Monday, October 30, 2006

More Argument for Cutting CO2 Emission.

Some may think this is just another of many reports on Global Warming, but this one, commissioned by the British Chancellor of the Exchequer [the British equivalent of the finance minister] is the first comprehensive study to quantify the economic aspect of global warming.
The author is former World Bank chief economist Nicholas Stern and his report is as much about economics as it is about politics.

According to the study: the cost of doing nothing is estimated at a loss of 5% to 20% of global GDP while cutting CO2 emissions (by at least 25% below current levels which would stabilize them between 450 and 550ppm) would cost 1% of global GDP.

As The Economist suggests, this report is also very political as it is an attempt at convincing those who accept that climate change is happening, but say that trying to do anything about it would be a waste of money.

This argument is heard occasionally in Europe and frequently in America, where, for added potency, it is combined with the notion that European attempts to tax carbon are part of a conspiracy by socialists determined to undermine the American way of life.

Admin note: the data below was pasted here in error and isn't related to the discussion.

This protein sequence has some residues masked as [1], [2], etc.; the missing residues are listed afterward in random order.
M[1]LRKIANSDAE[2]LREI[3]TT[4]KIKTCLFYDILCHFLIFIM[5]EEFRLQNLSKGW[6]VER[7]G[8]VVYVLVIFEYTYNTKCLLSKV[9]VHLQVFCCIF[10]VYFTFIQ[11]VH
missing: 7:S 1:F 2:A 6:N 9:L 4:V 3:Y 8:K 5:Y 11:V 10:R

Blair has embraced the results of the report and has seized the opportunity to persuade the United States, as well as fast-growing developing nations China and India, to sign up to a new global framework to curb greenhouse gas emissions.

"Unless you have an international framework which has not just Europe, but America and China and India in it then there will be a limit to the degree to which your company is going to get fully behind this," said Blair.(Reuters)

If there is scientific consensus, there does not seem to be economic consensus, especially among conservatives in the US. The paradox is that the more we wait the more our current life style is likely to be threatened, the very thing, those conservatives claim they want to protect. Denial, denial, denial… it’s like putting your head in the sand.

Thankfully, public opinion in America is changing:

Polls suggest that three-quarters of Americans feel that global warming is a serious problem and a majority of citizens feel environmental protection should take priority over economic growth. (BBC)

This comes right when the UN released its own report showing that emission of greenhouse gases continue to rise and that cuts are needed.

According to the report by Yvo de Boer, head of the U.N. climate treaty secretariat,

Britain, France, Germany, Greece, Iceland, Monaco and Sweden were "relatively close" to goals under the Kyoto protocol. But while the European Union as a whole was 0.6 percent below 1990 levels, the United States was 15.8 percent above 1990 levels. (IHT)

[see full report here and a summary of its findings here]


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